Articles

Advice for Professionals Seeking Mentors

by Rik Nemanick, Ph.D. I have been working in leadership development consulting for close to nineteen years. I spent years in graduate school earning degrees in organizational psychology so I could be a skilled professional. However, one of the lessons I learned not long after graduation was the same lesson countless accountants, lawyers, engineers, scientists, physicians, and others have learned: school doesn’t teach you what you need to know to be a professional. My graduate education gave me a lot of skills and knowledge that I use regularly in my consulting. But, very little time was devoted to being a psychologist working in...
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Change is all around us, but mostly in us

by Bob Grace, Ph.D. I was recently listening to a presentation on leadership that focused on the changing reality of work.  While listening, I was struck by the idea that people are feeling a loss of community at work.  The premise was that the pace of work has eroded the sense of connectedness and community at work.  Immediately, I wondered how my parents, or grandparents, would have responded to the idea of community at work.  Very shortly, I heard my dad’s voice in my head saying, “Community?  You go to work to work.” I believe a large part of the...
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The Mentors Way Rule #7: Fill the Toolkit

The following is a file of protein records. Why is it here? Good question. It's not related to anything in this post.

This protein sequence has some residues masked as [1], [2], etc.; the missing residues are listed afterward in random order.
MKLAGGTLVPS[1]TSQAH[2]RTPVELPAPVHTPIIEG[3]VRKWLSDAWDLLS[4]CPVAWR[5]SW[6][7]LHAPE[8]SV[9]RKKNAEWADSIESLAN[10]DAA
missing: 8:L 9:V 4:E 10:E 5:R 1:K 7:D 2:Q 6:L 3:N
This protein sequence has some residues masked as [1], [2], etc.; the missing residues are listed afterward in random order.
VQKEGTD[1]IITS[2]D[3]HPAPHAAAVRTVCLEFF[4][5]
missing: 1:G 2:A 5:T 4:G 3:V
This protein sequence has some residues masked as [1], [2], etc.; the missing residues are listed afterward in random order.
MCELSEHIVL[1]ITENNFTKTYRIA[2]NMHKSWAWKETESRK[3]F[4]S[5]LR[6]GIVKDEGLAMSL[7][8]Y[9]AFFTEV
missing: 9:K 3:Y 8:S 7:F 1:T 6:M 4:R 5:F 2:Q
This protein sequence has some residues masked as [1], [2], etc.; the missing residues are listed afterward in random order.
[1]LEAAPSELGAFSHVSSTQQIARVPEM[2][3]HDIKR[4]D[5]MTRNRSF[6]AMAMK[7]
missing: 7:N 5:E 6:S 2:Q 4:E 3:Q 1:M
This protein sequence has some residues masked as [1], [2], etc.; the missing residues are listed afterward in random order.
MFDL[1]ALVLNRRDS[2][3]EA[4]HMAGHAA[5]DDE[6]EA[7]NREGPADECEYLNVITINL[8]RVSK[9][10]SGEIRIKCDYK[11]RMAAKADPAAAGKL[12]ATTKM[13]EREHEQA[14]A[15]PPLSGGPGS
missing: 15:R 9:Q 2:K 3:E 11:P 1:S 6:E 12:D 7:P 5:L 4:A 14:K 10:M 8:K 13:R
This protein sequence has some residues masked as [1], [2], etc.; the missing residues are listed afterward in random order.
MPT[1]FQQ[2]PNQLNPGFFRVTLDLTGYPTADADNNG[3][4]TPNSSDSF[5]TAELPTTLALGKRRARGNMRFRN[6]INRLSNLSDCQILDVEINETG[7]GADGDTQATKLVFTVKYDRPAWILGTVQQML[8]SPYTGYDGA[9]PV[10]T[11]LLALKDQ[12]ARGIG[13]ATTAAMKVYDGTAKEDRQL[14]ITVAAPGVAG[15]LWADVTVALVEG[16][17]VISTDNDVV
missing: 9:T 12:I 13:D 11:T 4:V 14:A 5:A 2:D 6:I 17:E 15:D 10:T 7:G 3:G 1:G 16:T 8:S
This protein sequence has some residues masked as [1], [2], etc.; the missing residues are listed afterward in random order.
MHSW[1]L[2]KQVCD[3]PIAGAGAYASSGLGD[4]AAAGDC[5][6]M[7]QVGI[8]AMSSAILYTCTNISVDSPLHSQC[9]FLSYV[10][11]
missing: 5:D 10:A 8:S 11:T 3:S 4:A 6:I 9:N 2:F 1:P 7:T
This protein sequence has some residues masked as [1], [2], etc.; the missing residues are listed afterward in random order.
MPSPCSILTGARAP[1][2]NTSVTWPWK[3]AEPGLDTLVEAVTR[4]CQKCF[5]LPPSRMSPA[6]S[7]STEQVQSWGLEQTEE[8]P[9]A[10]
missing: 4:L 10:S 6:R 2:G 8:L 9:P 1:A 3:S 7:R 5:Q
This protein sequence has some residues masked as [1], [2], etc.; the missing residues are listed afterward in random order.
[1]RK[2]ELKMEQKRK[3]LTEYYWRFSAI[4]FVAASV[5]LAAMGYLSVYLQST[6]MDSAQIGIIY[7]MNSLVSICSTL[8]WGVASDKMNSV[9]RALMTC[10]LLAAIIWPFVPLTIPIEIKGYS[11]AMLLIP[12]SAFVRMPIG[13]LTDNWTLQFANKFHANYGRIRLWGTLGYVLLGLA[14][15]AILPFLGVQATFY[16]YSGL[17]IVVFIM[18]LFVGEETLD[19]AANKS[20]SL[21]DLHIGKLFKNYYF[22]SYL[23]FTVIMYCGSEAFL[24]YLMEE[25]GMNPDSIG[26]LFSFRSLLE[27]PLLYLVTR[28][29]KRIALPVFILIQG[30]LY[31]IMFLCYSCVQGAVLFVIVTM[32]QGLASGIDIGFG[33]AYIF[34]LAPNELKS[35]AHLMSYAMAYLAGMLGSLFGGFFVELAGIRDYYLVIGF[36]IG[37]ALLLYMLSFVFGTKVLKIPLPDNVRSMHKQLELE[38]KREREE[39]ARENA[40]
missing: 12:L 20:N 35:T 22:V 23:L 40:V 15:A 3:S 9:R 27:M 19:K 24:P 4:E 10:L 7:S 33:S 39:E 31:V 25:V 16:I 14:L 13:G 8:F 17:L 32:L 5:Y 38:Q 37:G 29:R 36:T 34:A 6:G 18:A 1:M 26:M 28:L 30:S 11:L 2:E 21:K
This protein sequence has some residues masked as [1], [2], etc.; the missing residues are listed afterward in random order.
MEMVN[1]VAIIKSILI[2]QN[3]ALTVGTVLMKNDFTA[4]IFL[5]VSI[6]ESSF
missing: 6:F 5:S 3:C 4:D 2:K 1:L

by Rik Nemanick, Ph.D. This post is the seventh in the series The Mentor’s Way, a set of guides for mentors who want to bring out the best in others. Up until now, many of the Rules of Mentoring have focused on building the relationship between the mentor and protégé and giving direction to the mentoring process. Mentors who have been following these rules have built trusting partnerships where they are able to both show empathy for a protégé and create accountability for progress. As you will see, these mentors are just getting started. In fact, it is by widening the mentoring...
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Hands, Head, and Heart

by Rik Nemanick, Ph.D. This post describes core concept for The Mentor’s Way Rule #4: Good Questions Beat Good Advice and Rule #5: Balance Empathy and Action. As trust grows between a mentor and a protégé, the types of issues that the protégé wants to discuss will change. At the beginning, when they are just getting to know each other, the issues will often be less complex. As trust grows, the types of issues the protégé will want to discuss will be more complex, sometimes having an emotional component to them. This change in the type of issues is a positive sign that trust...
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